ATLANTIC CITY - Negotiators in the sale of Tropicana Casino and Resort have finally completed the proposed purchase agreement that could allow a group of lenders headed by billionaire financier Carl C. Icahn to buy the property for the bargain-basement price of $200 million.

The 98-page document is now in the hands of New Jersey gaming regulators, who are expected to approve it Wednesday and also authorize Tropicana to be sold off in a bankruptcy auction in the coming weeks.

A copy of the sale agreement was released Thursday by the state Casino Control Commission, but some related documents are not being disclosed or have been redacted to conceal key details. One exhibit outlining Tropicana's capital budget for 2009 has all of the figures blacked out. Also being withheld are so-called "disclosure letters" that contain proprietary financial, operating and marketing information.

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Frustrated with delays and missed deadlines in Tropicana's arduous sale, gaming regulators have been putting pressure on attorneys to complete the purchase agreement so it would be ready for final approval at the commission's board meeting Wednesday.

"I think anyone who's followed this case since the licensing hearing at the end of 2007 can recognize that this will certainly be a significant step," commission spokesman Daniel Heneghan said.

Tropicana has been in limbo ever since its former owners were stripped of their New Jersey gaming license in December 2007 following mass layoffs, regulatory violations and customer complaints of unsanitary conditions ranging from filthy rooms to overflowing toilets.

While previous attempts to sell Tropicana failed, a group of lenders headed by Icahn has agreed to assume the role of stalking horse, or leading bidder, for the minimum price of $200 million. Icahn and his fellow lenders are the clear front-runners because they already hold a $1.4 billion mortgage on Tropicana and can use that debt to increase their offer if a bidding war breaks out.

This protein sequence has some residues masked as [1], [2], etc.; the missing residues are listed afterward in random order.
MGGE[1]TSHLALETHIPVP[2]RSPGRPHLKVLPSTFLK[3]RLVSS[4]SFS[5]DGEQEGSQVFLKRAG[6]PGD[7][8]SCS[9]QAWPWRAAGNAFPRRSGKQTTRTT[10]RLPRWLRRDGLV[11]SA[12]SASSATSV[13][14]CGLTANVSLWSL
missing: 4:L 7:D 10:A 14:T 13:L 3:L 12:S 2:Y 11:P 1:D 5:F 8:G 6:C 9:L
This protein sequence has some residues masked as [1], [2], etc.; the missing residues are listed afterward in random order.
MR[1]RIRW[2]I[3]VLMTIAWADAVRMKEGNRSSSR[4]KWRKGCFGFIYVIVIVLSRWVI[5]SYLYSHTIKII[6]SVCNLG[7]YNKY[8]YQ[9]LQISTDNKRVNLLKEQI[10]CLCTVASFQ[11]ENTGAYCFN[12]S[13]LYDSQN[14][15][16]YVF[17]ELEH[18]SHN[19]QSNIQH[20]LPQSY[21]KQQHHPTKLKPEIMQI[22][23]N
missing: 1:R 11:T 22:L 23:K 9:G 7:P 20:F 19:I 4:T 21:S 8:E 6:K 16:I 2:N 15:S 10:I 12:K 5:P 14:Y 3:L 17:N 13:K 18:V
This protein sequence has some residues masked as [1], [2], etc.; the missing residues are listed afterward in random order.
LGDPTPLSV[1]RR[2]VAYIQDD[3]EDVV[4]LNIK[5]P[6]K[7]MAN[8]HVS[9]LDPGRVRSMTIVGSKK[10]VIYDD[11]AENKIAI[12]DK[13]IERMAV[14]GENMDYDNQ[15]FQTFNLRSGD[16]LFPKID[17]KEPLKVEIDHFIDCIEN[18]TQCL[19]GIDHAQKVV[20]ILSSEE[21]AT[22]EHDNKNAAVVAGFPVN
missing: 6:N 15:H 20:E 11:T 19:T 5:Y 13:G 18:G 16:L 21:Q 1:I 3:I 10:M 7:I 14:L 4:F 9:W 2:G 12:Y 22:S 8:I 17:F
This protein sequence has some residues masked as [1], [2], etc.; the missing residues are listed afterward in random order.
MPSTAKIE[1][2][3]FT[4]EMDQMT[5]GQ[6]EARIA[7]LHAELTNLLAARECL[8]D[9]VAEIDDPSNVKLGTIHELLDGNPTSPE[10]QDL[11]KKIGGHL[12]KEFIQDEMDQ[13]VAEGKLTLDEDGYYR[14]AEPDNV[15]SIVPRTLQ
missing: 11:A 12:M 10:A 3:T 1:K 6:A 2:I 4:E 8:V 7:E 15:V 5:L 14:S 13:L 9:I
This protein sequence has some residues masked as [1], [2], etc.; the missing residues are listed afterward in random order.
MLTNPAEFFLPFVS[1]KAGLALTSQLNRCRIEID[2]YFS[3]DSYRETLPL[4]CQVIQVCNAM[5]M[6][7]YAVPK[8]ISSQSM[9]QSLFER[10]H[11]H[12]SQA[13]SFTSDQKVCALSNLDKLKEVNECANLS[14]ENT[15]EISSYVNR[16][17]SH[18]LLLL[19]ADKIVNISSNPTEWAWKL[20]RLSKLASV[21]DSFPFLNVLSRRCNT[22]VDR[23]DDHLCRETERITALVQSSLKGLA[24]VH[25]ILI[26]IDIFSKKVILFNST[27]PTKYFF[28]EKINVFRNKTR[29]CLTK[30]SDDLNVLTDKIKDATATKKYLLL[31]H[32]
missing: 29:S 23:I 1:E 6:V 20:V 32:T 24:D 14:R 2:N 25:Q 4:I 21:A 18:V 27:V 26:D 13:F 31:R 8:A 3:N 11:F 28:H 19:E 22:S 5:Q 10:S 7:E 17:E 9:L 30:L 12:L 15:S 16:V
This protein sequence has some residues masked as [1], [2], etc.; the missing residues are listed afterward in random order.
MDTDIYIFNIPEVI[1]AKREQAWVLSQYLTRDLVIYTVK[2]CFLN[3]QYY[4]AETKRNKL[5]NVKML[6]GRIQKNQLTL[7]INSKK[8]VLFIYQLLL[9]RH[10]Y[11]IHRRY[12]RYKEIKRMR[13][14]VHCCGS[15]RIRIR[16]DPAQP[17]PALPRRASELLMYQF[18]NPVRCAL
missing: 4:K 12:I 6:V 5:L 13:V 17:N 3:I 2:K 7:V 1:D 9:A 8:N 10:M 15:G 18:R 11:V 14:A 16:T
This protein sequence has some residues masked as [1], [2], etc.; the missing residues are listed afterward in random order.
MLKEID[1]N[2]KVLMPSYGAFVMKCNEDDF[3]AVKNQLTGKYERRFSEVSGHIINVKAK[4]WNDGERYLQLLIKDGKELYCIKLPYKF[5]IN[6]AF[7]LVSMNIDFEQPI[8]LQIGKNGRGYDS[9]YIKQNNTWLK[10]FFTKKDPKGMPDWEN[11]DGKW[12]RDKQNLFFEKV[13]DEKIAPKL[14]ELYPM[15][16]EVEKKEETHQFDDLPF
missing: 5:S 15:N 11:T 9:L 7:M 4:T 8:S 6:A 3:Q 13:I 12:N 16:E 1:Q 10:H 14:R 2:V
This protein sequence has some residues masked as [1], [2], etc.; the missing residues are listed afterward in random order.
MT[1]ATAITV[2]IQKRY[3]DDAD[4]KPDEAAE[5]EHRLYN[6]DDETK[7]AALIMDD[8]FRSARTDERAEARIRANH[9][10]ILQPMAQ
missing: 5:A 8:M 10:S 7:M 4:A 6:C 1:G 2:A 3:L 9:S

The Icahn group is in position to pocket a casino that was originally expected to fetch $1 billion or more when it went on the market in late 2007. Since then, the recession, the global credit crisis and Tropicana's deteriorating financial performance have drastically reduced the casino's value.

However, other potential buyers will have an opportunity to make higher bids in the bankruptcy auction. In Icahn, they will find a rival who has experience in buying distressed casinos. Icahn bought the now-defunct Sands Casino Hotel in a 2000 bankruptcy sale for the dirt-cheap price of $65 million and sold it six years later for $270 million.

Exactly when and where Tropicana's bankruptcy auction will unfold have not yet been divulged. Bidding procedures written by officials overseeing the sale show that potential buyers will be prescreened to make sure they are "financially qualified."

Tropicana's sprawling property includes 140,000 square feet of gaming space, 2,129 hotel rooms and a mall-like retail and entertainment center called The Quarter. Built in 2004, The Quarter alone cost $285 million - higher than the Icahn group's proposed purchase price for the entire Tropicana complex.

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